9/11 drama The Looming Tower, based on the book of the same name by Lawrence Wright, is close to securing a ten episode series order at streaming service Hulu.
The Looming Tower was originally published back in 2006 and examines the chain of events that led to the September 11th terrorist attacks. Of particular focus is the rising threat of Bin Laden and the Al-Qaeda network throughout the 1990s and how dysfunction at the heart of government, the FBI and CIA prevented U.S. authorities from identifying and disrupting the attack. Lawrence Wright won a Pulitzer Prize for General Non-Fiction for his work on the book.
Richard A. Clarke (pictured, below), the former counter-terror chief at the National Security Council during Clinton’s two terms and George Bush’s first few years in office, who is well known for his zealous attempts to convince both administrations of the Bin Laden threat prior to 9/11, features prominently in the book. Clarke was so well versed in Al-Qaeda and their tactics that on the day of the attacks, National Security Advisor Condoleeza Rice stepped aside and named him crisis manager. The tragic story of John P. O’Neill, a senior FBI counter-terrorism agent who died during the attacks, is also explored.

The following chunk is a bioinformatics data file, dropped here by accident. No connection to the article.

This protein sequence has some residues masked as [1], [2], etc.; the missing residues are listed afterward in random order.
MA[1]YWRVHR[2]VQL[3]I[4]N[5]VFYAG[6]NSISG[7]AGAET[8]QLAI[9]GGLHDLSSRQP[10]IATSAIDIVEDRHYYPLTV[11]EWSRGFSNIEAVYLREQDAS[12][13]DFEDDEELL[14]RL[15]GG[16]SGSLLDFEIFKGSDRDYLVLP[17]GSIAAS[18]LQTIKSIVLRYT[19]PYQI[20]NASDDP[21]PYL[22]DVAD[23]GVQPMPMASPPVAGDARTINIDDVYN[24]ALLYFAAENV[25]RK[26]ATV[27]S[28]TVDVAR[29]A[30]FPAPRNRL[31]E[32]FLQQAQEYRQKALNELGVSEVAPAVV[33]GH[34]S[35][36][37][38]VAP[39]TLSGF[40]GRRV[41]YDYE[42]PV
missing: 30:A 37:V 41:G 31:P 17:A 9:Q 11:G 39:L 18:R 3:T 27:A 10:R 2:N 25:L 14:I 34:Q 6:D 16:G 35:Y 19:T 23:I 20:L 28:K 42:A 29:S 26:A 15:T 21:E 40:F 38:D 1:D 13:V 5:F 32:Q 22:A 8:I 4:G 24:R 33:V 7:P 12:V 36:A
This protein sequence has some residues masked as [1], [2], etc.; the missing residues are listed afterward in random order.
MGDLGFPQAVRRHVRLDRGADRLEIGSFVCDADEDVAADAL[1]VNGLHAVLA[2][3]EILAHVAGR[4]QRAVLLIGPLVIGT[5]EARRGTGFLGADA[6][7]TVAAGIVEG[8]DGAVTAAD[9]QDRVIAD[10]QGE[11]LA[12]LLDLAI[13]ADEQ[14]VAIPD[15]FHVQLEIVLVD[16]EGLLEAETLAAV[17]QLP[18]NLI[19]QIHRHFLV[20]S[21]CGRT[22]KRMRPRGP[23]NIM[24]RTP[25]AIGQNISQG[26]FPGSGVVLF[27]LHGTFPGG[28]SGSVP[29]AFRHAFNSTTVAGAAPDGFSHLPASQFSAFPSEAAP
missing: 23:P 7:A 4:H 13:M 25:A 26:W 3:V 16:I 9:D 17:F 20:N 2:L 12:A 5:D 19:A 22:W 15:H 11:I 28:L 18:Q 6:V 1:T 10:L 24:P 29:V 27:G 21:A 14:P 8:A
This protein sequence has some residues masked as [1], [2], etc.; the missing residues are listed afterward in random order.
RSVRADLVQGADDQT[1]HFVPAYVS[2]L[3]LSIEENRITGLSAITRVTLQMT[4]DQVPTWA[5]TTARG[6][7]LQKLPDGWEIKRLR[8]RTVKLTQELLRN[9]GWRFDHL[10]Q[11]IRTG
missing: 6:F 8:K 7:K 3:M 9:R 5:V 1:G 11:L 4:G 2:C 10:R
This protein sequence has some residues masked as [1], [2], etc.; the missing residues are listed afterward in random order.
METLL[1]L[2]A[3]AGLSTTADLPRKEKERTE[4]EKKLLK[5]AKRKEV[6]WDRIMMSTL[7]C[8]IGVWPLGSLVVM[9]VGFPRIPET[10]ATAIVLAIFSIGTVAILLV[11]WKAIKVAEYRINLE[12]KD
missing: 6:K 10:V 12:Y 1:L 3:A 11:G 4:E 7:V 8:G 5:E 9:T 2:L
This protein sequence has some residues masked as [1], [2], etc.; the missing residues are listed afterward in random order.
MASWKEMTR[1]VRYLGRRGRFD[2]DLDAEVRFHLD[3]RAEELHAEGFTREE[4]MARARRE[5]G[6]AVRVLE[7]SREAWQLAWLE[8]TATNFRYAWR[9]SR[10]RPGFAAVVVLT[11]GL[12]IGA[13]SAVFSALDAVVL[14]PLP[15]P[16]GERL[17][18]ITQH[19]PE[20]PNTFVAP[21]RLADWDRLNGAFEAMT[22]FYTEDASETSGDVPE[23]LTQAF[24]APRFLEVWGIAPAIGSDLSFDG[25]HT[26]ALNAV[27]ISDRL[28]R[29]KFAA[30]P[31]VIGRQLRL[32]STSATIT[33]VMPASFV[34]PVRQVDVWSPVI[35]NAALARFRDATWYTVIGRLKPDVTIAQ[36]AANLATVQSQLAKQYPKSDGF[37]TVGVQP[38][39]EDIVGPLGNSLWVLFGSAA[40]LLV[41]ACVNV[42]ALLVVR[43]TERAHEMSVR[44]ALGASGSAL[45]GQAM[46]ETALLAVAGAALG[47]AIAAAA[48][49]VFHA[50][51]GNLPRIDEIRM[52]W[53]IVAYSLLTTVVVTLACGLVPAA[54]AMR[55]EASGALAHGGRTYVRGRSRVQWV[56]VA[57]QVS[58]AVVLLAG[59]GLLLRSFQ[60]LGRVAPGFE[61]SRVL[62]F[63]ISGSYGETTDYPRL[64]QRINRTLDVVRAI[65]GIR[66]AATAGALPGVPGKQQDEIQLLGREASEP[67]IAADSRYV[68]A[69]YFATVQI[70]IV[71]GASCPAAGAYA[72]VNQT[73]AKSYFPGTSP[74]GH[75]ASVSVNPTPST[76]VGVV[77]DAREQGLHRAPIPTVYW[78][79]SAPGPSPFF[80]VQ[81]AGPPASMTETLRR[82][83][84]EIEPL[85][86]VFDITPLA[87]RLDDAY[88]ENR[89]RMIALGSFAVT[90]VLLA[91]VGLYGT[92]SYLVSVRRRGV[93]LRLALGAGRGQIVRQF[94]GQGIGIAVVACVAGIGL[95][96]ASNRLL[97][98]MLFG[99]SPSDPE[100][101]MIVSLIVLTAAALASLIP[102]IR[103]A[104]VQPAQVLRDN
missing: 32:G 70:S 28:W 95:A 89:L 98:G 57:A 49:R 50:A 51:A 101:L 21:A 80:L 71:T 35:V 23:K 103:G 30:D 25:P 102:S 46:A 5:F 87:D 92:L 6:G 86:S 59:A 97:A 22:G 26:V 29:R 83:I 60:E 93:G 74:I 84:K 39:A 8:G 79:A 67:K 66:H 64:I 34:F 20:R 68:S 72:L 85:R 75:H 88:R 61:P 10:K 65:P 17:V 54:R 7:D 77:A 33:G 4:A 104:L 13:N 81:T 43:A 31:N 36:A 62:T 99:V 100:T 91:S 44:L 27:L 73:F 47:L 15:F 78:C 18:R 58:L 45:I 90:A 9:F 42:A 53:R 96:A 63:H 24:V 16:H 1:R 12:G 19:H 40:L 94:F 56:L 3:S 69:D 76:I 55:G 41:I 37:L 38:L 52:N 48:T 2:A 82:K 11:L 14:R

The project hails from Legendary Television and will be written by Oscar nominee Dan Futterman (Capote, Judging Amy) and Alex Gibney (The New Yorker Presents). Futterman, Gibney and original author Lawrence Wright will serve as the executive producers. Like another Hulu original about a tragic even in U.S. history, 11/22/63, it is expected that, owing to the subject matter, The Looming Tower will consist of one single ten episode season. Deadline was firs to report the news of the impending series order.
This is not the first time that the long-road that led to 9/11 has been explored in a scripted form. ABC previously produced miniseries The Path To 9/11, which aired on the fifth anniversary of the attacks and starred Harvey Keitel, Stephen Root and Penny Johnson Jerald. That mini, which was based on the 9/11 Commission Report rather than Right’s book, proved to be controversial when it aired and has not been subsequently re-run or released on home-video due to the criticisms that the producers misrepresented historical events and fabricated scenes to heighten dramatic tension.